|More than just man's best friend|
|The Press - Features|
|Written by Joel Addington|
|Friday, 20 July 2012 09:10|
Cookie may not have the horsepower of her equine neighbors, but she can certainly imitate them.
With help from Crystal Crosby, Cookie’s amateur trainer and owner, the Australian Shepherd has learned to pull a buggy-like contraption with two wheels, a seat and reins.
“She’s really an intelligent dog,” said Ms. Crosby, 17, who first met Cookie at 8 weeks old.
Back in 2007, her father, Wayne Crosby, brought the puppy back from an Amish farm in Ohio as a birthday present for his daughter. He was struck by how well the breed followed commands and herded cattle on the farm.
“That’s what sold me on them, really,” said Mr. Crosby, who moved his family here from Jacksonville in 1999.
Even in the nearly 100-degree heat, Cookie had no problem getting strapped into a harness and towing Ms. Crosby up and down their gravel drive known as Penelope Lane south of Macclenny to show-off her skills on July 9.
The buggy and the harness that Cookie uses to pull it weigh about 30 pounds. They’re made by a Perry, GA-based company, Chalo Sulkey. The company’s motto: “Because dogs love to pull.”
Without any formal training in teaching dogs tricks, Ms. Crosby said she’s relied largely on trial-and-error and her experience growing up around animals — horses, dogs, cats and chickens — to coach Cookie along, little by little.
Obedience training came first. Cookie learned the basics; to come, sit and backup. Then came agility training like jumping over hurdles and navigating other obstacles.
And she’s come a long way. Last December at the Jacksonville Equestrian Center, Cookie, now 5 years old, competed in her first dog show and secured third place.
But at 2 years old, Cookie was pulling Ms. Crosby in what she described as a “rickety green wagon” attached to a horse halter with a leash.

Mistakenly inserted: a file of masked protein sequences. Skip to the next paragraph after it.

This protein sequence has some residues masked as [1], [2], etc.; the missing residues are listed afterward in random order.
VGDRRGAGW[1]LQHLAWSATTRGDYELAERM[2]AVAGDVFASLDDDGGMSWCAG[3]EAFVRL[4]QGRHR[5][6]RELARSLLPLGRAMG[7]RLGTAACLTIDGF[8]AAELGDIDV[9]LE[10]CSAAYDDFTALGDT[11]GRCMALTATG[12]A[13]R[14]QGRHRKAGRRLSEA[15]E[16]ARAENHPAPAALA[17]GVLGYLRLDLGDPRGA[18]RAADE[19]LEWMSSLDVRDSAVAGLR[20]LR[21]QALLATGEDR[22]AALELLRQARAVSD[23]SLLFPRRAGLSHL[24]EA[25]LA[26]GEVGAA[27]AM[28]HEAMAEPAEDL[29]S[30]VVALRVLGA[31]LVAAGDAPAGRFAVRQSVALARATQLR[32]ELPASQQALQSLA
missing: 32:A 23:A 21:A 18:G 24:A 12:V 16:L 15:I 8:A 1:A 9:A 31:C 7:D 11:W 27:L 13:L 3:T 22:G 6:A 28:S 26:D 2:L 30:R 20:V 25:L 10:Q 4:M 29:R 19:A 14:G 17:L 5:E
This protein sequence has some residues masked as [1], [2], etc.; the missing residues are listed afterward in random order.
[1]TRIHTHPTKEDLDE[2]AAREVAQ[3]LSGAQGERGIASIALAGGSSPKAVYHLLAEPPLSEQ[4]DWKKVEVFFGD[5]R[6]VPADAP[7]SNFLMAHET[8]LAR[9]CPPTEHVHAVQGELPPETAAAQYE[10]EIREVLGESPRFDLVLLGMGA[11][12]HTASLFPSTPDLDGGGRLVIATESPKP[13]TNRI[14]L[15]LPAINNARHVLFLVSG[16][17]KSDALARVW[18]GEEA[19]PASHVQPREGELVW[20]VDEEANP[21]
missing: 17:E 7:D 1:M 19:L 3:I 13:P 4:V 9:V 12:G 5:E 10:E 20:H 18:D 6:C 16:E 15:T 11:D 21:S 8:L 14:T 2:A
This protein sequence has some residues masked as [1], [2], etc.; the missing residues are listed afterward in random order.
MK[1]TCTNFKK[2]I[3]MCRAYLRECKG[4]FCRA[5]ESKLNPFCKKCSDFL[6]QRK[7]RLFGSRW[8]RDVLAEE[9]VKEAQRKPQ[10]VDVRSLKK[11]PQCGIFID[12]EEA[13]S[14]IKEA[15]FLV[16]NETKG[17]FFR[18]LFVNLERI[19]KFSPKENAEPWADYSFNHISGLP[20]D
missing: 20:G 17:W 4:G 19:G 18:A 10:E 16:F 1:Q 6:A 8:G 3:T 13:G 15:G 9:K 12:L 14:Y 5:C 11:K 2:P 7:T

“It was kind of pitiful, but it worked,” she said.
Once accustomed to wearing the halter and pulling her trainer, Cookie began to learn the commands for stopping, pulling and turning. Ms. Crosby said she uses commands similar to those employed by equestrians to direct horses.
“I have a fascination with how dogs learn and how easy it is for them to learn something if you do it the right way,” said Ms. Crosby, who hopes to build a dog training facility one day.
Today she’s enrolled in the health academy at Baker County High School. She’ll be a senior in the fall.
Ms. Crosby wants to share what she’s learned over the years working with Cookie with other dog owners.
She plans to organize an informal training group at the Macclenny city park on West Boulevard for large dogs and have gatherings one Saturday a month. Once the pets are trained, she hopes they can participate in community events like the annual Christmas parade.
“I want to let the people of Baker County know that big dogs don’t just have to be in the backyard, they can serve a purpose,” Ms. Crosby said.
|Last Updated on Friday, 20 July 2012 09:47|